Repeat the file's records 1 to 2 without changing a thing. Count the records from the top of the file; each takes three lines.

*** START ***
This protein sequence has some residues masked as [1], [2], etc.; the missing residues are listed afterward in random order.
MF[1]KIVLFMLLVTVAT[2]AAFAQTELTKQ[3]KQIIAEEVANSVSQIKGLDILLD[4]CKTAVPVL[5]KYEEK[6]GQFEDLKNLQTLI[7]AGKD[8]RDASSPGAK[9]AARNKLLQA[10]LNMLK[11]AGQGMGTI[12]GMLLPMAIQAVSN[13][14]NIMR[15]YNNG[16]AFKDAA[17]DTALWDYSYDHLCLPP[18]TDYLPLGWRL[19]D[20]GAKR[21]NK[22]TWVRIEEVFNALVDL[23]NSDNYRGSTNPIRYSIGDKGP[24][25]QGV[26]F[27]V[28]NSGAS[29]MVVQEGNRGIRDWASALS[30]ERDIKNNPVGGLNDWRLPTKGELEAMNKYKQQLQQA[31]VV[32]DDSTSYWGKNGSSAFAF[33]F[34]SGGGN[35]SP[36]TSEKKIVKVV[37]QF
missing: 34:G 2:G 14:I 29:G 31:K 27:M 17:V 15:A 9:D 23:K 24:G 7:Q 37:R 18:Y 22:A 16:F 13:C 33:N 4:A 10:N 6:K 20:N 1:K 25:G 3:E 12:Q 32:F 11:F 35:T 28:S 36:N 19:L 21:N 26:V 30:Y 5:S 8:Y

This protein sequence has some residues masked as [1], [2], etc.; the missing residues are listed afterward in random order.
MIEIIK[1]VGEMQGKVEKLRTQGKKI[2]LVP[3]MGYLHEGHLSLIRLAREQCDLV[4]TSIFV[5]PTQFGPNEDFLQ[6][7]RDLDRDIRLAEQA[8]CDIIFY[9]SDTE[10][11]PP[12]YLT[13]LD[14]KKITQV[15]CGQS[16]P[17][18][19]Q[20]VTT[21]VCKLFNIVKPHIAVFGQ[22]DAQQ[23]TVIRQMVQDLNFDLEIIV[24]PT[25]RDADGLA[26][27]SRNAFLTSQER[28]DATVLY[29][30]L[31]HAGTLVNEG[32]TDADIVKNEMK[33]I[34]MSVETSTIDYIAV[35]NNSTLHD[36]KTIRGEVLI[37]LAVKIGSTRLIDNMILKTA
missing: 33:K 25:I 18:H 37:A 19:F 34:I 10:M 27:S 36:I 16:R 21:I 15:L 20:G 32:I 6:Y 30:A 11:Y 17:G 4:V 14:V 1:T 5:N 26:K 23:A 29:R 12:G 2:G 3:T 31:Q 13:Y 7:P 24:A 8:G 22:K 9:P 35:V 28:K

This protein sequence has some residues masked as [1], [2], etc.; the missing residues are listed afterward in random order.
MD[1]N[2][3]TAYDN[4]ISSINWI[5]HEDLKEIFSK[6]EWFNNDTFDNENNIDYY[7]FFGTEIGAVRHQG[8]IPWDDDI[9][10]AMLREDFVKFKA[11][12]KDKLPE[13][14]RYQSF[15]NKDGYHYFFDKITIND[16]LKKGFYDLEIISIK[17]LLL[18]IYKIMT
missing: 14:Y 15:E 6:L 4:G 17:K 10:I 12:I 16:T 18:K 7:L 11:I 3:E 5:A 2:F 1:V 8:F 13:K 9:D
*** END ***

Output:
This protein sequence has some residues masked as [1], [2], etc.; the missing residues are listed afterward in random order.
MF[1]KIVLFMLLVTVAT[2]AAFAQTELTKQ[3]KQIIAEEVANSVSQIKGLDILLD[4]CKTAVPVL[5]KYEEK[6]GQFEDLKNLQTLI[7]AGKD[8]RDASSPGAK[9]AARNKLLQA[10]LNMLK[11]AGQGMGTI[12]GMLLPMAIQAVSN[13][14]NIMR[15]YNNG[16]AFKDAA[17]DTALWDYSYDHLCLPP[18]TDYLPLGWRL[19]D[20]GAKR[21]NK[22]TWVRIEEVFNALVDL[23]NSDNYRGSTNPIRYSIGDKGP[24][25]QGV[26]F[27]V[28]NSGAS[29]MVVQEGNRGIRDWASALS[30]ERDIKNNPVGGLNDWRLPTKGELEAMNKYKQQLQQA[31]VV[32]DDSTSYWGKNGSSAFAF[33]F[34]SGGGN[35]SP[36]TSEKKIVKVV[37]QF
missing: 34:G 2:G 14:I 29:G 31:K 27:M 17:V 15:A 9:D 23:K 24:G 7:Q 37:R 18:Y 22:A 16:F 13:C 33:N 4:A 10:N 6:K 20:N 1:K 25:G 3:E 12:Q 32:F 11:F 35:T 28:S 36:N 19:L 21:N 26:V 30:Y 5:S 8:Y

This protein sequence has some residues masked as [1], [2], etc.; the missing residues are listed afterward in random order.
MIEIIK[1]VGEMQGKVEKLRTQGKKI[2]LVP[3]MGYLHEGHLSLIRLAREQCDLV[4]TSIFV[5]PTQFGPNEDFLQ[6][7]RDLDRDIRLAEQA[8]CDIIFY[9]SDTE[10][11]PP[12]YLT[13]LD[14]KKITQV[15]CGQS[16]P[17][18][19]Q[20]VTT[21]VCKLFNIVKPHIAVFGQ[22]DAQQ[23]TVIRQMVQDLNFDLEIIV[24]PT[25]RDADGLA[26][27]SRNAFLTSQER[28]DATVLY[29][30]L[31]HAGTLVNEG[32]TDADIVKNEMK[33]I[34]MSVETSTIDYIAV[35]NNSTLHD[36]KTIRGEVLI[37]LAVKIGSTRLIDNMILKTA
missing: 33:K 25:I 18:H 37:A 19:F 34:I 10:M 27:S 36:I 16:R 21:I 15:L 20:G 32:I 6:Y 30:A 11:Y 17:G 4:V 14:V 1:T 5:N 26:K 23:A 29:R 12:G 2:G 3:T 31:Q 13:Y 7:P 24:A 8:G 22:K 9:P 35:V 28:K